Okay, I admit it: when I was in elementary school, I loved the show Happy Days. Even then, the show was playing as reruns, but I would beg Mom to get us home from school in time to see it. On a slightly more embarrassing note, I’d tape the shows, watch them over and over again, and then torture poor adults by attempting to recite the entire show to them while they were driving me somewhere. Arthur Fonzarelli, “The Fonz,” one of the most memorable characters on the show, was so cool that no woman could resist him, no problem could not be solved by him, and no jukebox dared to refuse to play a song at his command. Fonzie could literally do everything… but apologize. Because he believes he’s always right, Arthur Fonzarelli thinks he has little need to apologize. In some episodes he would attempt to say, “I’m sorry,” but it would take him five or six tries to get the painfully stretched words out.
Fonzie’s character is humorous, but there is a little Arthur Fonzarelli in all of us. We have a part of us that is full of pride: we believe that we’re right; we want others to know we’re right; and, we like to have others acknowledge that we are right. What we don’t like is having anyone show us where we are failing.
Before you get married, you may be confronted occasionally by a parent, a sibling, or a friend; but, most likely, no one will be more faithful to point out your areas of weakness than your spouse. This is not to say that once you get married your loving spouse will turn on you and make it a point to scream out all of your glaring weaknesses (although that scenario can happen, so choose your spouse wisely); however, having a life partner that shares daily activities with you is like having a full length mirror for your heart. As close as you have been to others in your life, your spouse will touch you on deeper levels than anyone else on Earth – and because of this, he or she will find many parts of your heart that you have kept hidden. They may stumble upon your greed, your lust, your anger, and you can be sure they will find your insecurities.
Having someone so close to the hideous parts of our heart can be frightening. None of us enjoy having our sins and struggles exposed. With that being said, you will likely find yourself being defensive at several points in your marriage. Maybe your spouse is just trying to help you better yourself. Maybe your spouse is angry and yelling at you to change. Regardless, chances are that you are going to hurt your spouse several times during your marriage simply because he or she is close enough to touch every part of your life. So, if you are planning on getting married… plan on doing a lot of apologizing.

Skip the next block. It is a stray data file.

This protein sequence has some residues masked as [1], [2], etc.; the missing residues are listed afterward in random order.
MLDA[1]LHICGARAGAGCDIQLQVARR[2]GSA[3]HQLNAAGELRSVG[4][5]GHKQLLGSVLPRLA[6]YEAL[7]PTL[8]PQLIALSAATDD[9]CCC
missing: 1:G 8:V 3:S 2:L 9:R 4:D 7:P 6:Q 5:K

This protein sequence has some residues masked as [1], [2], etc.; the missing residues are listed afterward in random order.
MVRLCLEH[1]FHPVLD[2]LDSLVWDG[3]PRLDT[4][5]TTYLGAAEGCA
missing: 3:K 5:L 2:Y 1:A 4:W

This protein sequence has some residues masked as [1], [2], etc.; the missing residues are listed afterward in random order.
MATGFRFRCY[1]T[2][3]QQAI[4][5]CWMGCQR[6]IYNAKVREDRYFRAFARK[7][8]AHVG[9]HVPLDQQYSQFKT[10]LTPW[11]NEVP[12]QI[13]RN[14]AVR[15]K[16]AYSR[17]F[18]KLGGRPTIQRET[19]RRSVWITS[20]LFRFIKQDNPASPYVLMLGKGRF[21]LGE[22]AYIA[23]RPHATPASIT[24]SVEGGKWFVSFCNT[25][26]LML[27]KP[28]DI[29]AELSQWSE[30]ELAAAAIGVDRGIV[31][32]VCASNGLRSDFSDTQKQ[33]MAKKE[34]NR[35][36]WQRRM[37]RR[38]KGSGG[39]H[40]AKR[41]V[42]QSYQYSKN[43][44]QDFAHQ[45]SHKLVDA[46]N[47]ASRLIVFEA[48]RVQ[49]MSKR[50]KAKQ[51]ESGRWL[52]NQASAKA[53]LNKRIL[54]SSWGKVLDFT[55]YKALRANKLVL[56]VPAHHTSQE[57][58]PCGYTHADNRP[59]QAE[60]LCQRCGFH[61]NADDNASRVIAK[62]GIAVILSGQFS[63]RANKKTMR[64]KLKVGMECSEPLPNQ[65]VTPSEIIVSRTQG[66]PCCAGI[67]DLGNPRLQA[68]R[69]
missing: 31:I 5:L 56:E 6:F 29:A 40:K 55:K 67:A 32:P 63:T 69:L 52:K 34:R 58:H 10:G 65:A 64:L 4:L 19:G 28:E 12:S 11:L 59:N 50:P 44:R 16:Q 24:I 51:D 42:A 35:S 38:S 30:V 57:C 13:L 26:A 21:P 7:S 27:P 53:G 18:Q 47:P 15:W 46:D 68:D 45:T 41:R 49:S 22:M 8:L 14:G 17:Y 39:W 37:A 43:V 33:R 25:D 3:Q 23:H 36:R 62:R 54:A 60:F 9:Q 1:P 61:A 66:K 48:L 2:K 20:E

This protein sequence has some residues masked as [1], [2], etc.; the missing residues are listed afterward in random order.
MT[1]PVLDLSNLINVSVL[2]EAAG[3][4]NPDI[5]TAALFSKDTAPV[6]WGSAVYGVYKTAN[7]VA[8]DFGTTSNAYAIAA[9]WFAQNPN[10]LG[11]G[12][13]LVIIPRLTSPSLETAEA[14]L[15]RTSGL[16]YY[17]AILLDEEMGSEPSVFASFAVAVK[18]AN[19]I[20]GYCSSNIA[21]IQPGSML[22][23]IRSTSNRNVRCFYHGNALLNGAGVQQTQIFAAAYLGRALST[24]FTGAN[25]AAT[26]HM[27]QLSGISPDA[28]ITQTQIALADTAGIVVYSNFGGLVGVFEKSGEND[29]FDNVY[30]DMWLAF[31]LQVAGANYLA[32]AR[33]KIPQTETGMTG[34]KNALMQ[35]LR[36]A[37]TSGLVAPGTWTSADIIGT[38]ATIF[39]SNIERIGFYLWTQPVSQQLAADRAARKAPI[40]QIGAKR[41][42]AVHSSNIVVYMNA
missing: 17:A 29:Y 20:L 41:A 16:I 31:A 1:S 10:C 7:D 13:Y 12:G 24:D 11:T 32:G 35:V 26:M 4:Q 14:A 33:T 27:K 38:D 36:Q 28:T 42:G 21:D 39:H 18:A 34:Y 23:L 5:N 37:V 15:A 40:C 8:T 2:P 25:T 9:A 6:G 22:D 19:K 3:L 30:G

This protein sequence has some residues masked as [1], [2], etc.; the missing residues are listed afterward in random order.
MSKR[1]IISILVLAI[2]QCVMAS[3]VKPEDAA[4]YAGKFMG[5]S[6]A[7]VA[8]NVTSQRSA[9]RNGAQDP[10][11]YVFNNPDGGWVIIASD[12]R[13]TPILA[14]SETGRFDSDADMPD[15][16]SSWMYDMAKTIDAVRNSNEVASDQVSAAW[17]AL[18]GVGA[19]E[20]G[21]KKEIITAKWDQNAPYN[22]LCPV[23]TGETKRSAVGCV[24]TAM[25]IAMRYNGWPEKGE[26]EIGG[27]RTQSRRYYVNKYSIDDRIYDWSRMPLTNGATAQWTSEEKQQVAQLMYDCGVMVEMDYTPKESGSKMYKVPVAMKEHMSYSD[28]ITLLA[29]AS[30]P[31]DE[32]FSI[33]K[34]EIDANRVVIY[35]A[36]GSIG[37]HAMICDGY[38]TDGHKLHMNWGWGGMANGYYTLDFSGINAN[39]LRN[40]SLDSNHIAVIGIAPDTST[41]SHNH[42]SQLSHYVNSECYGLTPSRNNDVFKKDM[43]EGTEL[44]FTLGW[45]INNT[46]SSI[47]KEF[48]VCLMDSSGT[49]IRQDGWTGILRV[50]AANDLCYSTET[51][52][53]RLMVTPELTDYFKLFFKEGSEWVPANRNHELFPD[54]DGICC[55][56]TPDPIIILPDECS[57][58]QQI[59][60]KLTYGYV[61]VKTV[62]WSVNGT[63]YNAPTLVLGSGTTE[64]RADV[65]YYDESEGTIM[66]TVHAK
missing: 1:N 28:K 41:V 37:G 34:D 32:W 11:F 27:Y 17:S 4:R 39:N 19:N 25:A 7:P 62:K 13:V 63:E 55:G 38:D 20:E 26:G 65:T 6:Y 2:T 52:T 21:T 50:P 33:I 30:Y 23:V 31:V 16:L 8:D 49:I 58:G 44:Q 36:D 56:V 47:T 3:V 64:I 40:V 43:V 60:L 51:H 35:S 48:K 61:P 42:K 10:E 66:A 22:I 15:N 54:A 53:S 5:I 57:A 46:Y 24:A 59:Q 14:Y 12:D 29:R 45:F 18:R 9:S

If you are uncomfortable with apologizing to others, it is important to find out why before getting engaged or married. Most of the time pride is at the center of an unwillingness to apologize to others. Yet, it could also be that apologies in the past did not go well for you or that people have taken advantage of you after you’ve apologized. Regardless of the reason, mastering the art of apologizing to your significant other is something that you should strive for before proposing or accepting a proposal.
If you are currently with someone that refuses to admit he or she is wrong, it is unlikely that this trait is going to go away. If you are not yet married, it is essential to pursue pre-engagement counseling or premarital counseling if you have that dynamic in your relationship. In the premarital process, it is important that you do not make excuses for your significant other or assume that he or she will change. If someone is not willing to ever admit they are wrong before marriage, it will only be worse after marriage (unless God does an amazing transforming work in that person’s life – evidenced by long-term fruit).
If your significant other needs time before apologizing, but does so genuinely after a time of reflection, that is okay. Not everyone apologizes in the same way – we all have different styles of apologizing. What is most important before getting married is answering the question, “Is my potential spouse willing to admit mistakes and willing to apologize for them?” If the answer is “No,” then that is a serious red flag in the relationship. If the answer is “Yes,” then it is wise to explore your different styles of apologizing. Understanding how your future spouse primarily apologizes is helpful because it will keep you from misreading their intentions.
Perhaps they apologize in a way that doesn’t seem like an apology to you? If you understand their style, you can avoid several arguments and hurt feelings. At the same time, if you both attempt to understand how each other likes to receive apologies, you can both practice apologizing the way that best speaks to your partner. Take some time to think about how comfortable you and your significant other are with apologizing and how you apologize. Tomorrow, we will discuss some resources available to you to help you learn more about your apology language.
How do you apologize to others? What element(s) of apology are most meaningful when others apologize to you?